When I visited New Delhi in late January for the launch of the 14th Global Appeal, I was surprised by the number of times reporters asked whether leprosy is on the rise in India. The question seemed to have been triggered by leprosy case detection campaigns in the past two years that have identified many new cases of the disease. The perception among some members of the media is that leprosy is making a comeback in India.
But here is another explanation. The stepped- up activities of the National Leprosy Eradication Programme are producing results. Leprosy case detection campaigns, focused leprosy campaigns, and the Sparsh leprosy awareness campaign are detecting new cases earlier. It is not that leprosy has increased, but that surveillance has improved. The program is working.
What this means for the life of each person concerned cannot be overstated. With early detection, their chance of a complete recovery without residual disability goes up. For communities, the sooner persons are diagnosed and started on multidrug therapy, the sooner they stop being infectious.
With fewer cases of disability associated with leprosy, the disease becomes less frightening.
This reinforces the message that leprosy is just another disease that can be treated and cured without residual consequences. This contributes to reducing stigma and discrimination.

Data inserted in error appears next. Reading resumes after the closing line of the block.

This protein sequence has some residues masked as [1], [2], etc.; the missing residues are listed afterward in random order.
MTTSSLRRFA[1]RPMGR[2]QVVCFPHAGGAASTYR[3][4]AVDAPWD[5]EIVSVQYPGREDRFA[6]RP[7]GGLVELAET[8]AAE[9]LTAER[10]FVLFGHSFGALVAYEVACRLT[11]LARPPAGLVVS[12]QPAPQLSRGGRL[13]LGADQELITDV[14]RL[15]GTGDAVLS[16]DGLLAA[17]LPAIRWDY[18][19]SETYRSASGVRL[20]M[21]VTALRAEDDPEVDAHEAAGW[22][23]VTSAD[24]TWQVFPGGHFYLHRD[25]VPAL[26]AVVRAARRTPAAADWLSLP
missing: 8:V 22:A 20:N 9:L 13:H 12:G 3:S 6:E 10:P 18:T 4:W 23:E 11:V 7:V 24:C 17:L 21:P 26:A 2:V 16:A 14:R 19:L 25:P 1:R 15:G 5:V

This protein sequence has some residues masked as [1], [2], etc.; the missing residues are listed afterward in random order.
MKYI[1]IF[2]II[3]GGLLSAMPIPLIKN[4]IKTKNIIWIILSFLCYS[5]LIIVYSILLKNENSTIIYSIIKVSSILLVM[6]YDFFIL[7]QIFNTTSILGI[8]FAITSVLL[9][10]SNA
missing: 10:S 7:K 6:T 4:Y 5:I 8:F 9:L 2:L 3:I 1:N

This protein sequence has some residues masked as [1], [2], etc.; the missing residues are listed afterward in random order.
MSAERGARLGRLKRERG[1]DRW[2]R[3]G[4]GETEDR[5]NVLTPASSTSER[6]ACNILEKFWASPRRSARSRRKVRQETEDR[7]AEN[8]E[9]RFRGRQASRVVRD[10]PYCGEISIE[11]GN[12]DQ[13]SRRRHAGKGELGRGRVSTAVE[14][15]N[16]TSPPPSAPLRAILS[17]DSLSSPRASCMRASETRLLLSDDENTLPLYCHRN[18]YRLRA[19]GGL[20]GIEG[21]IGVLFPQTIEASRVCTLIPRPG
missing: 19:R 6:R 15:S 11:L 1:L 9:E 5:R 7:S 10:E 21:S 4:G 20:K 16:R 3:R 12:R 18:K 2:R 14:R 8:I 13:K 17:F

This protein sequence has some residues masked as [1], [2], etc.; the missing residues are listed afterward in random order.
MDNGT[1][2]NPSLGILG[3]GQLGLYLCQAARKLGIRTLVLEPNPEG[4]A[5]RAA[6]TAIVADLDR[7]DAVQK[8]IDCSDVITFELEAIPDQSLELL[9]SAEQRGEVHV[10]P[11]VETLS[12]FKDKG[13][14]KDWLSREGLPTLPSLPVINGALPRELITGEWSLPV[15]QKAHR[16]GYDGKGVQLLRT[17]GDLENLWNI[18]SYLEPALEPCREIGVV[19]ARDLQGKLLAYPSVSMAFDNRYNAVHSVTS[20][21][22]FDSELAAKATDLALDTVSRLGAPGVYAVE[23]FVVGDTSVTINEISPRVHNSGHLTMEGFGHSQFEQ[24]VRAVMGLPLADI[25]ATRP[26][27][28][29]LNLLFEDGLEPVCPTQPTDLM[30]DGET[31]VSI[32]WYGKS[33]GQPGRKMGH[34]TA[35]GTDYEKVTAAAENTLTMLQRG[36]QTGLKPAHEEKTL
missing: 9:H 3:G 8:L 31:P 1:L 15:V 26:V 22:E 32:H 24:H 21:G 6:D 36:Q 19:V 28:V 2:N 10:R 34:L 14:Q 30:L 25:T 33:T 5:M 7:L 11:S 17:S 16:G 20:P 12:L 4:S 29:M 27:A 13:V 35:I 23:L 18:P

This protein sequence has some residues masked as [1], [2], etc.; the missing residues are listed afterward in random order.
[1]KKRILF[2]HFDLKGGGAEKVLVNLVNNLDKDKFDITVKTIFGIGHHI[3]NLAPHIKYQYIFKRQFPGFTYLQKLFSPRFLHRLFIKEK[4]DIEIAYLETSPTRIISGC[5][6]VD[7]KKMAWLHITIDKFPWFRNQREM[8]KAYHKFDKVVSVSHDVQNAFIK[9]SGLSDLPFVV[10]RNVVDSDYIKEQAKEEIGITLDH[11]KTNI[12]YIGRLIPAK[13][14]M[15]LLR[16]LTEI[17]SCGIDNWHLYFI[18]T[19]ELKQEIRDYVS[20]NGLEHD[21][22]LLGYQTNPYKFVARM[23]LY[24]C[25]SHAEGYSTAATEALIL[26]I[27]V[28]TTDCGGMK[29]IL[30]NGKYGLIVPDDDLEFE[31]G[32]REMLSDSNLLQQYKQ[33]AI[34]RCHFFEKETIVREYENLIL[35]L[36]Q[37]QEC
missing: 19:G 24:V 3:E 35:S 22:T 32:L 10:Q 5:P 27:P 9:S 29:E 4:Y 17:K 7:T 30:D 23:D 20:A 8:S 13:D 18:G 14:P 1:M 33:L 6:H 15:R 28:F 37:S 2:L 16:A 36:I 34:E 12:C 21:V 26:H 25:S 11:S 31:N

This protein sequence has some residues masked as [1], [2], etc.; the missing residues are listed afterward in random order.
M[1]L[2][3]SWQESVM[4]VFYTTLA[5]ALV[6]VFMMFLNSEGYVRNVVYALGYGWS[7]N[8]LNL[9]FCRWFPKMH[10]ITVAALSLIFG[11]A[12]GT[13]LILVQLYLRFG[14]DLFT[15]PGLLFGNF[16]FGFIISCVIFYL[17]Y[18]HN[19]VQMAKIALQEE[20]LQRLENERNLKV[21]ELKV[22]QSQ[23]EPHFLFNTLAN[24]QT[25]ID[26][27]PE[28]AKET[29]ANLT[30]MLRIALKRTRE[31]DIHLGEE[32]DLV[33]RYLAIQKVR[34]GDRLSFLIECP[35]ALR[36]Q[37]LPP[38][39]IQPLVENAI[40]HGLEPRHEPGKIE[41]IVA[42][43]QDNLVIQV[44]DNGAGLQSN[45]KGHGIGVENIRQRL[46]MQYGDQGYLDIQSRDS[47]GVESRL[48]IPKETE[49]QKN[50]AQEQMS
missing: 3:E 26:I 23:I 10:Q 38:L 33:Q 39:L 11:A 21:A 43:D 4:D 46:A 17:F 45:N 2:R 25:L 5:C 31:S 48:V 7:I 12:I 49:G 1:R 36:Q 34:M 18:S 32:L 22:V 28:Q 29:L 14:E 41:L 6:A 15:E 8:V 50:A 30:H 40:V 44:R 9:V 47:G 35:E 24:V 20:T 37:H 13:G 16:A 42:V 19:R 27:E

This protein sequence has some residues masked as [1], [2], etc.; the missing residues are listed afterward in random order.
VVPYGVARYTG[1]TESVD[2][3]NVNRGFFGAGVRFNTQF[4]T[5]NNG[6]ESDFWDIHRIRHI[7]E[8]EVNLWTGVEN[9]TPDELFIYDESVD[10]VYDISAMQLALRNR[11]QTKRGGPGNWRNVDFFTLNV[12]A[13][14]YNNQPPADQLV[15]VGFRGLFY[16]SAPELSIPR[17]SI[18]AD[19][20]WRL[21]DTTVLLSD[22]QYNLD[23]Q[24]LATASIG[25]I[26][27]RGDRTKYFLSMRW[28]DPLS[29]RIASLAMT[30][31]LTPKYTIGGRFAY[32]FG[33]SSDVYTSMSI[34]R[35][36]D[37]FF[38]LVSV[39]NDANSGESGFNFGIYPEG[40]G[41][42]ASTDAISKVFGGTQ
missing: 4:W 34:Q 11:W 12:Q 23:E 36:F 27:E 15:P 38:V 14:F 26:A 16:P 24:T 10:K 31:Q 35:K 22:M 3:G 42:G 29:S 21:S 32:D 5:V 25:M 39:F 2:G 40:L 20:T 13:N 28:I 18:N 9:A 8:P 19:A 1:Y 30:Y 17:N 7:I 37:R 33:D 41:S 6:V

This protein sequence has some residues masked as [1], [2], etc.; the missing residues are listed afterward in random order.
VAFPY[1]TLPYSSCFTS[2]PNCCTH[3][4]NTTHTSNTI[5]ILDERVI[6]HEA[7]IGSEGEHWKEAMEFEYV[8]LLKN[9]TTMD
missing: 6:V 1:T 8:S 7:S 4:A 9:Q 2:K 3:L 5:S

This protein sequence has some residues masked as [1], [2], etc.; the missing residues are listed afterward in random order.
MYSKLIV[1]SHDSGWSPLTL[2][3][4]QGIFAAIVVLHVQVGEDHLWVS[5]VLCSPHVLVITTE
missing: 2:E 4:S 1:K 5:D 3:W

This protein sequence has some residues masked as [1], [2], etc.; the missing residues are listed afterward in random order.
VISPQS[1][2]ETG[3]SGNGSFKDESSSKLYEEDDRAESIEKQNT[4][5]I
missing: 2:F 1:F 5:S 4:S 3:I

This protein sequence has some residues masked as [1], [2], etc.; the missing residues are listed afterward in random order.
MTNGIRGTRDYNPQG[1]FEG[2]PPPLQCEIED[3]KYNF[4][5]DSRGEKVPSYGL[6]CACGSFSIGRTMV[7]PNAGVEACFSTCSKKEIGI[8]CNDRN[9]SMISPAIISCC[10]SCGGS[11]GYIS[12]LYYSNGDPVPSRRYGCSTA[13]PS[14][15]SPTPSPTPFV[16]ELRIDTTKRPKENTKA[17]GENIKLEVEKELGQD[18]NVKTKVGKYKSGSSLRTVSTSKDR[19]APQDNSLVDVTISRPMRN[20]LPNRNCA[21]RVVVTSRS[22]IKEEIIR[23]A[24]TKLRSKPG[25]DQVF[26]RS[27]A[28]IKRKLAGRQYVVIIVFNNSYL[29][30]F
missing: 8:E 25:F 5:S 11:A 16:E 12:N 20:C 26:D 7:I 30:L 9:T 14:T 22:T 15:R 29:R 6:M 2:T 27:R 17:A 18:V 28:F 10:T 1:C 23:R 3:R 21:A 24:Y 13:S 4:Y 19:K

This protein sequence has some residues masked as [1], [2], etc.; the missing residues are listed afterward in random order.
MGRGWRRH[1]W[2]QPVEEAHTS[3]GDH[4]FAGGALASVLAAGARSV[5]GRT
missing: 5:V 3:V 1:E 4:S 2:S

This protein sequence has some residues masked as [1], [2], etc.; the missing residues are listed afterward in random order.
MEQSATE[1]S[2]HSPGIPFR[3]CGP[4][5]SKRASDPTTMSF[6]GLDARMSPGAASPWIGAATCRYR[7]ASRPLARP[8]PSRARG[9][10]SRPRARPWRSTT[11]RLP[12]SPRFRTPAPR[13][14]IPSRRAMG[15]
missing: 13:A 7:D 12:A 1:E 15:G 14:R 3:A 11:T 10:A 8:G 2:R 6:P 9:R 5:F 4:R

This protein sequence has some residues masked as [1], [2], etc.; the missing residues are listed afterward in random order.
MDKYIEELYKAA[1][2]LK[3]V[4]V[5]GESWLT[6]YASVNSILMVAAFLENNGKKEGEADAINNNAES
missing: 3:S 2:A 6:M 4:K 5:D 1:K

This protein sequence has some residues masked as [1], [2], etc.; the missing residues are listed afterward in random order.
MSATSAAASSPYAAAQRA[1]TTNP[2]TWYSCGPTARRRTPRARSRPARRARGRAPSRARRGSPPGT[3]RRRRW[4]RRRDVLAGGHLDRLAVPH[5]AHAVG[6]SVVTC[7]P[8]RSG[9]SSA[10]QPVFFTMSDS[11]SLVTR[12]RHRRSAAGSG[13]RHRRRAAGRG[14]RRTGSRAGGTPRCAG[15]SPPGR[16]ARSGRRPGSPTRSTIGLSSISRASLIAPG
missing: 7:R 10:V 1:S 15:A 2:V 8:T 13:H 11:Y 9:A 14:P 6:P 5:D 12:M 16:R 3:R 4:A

“Leprosy on the increase” may be a headline that catches the eye of a newspaper reader. The real story, however, is that India is doing a better job of detecting cases today than in the 10 years since it was eliminated as a public health problem in 2005, when priorities shifted.
Yes, there is still a lot of hard work before we achieve a leprosy-free India, and yes, we need to be vigilant about leprosy reaction and other aspects of case management. But as I see the actions India is taking today, “leprosy making a comeback in India” is not what the media should be focusing on. Instead, we are seeing a temporary increase in case numbers because of the increased activities of the program, and that’s a healthy sign.
— Yohei Sasakawa, WHO Goodwill Ambassador
WHO Goodwill Ambassador’s Newsletter No.94
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Spotlight: Case-finding in the Philippines
Focus: A committee to help immigrants with leprosy
Feature: A former hospital colony gets a make-over
Ambassador’s Journal: Bangladesh, Myanmar
News: People’s assemblies
From the Editor: CHANGING LIVES, CHANGING THE WORLD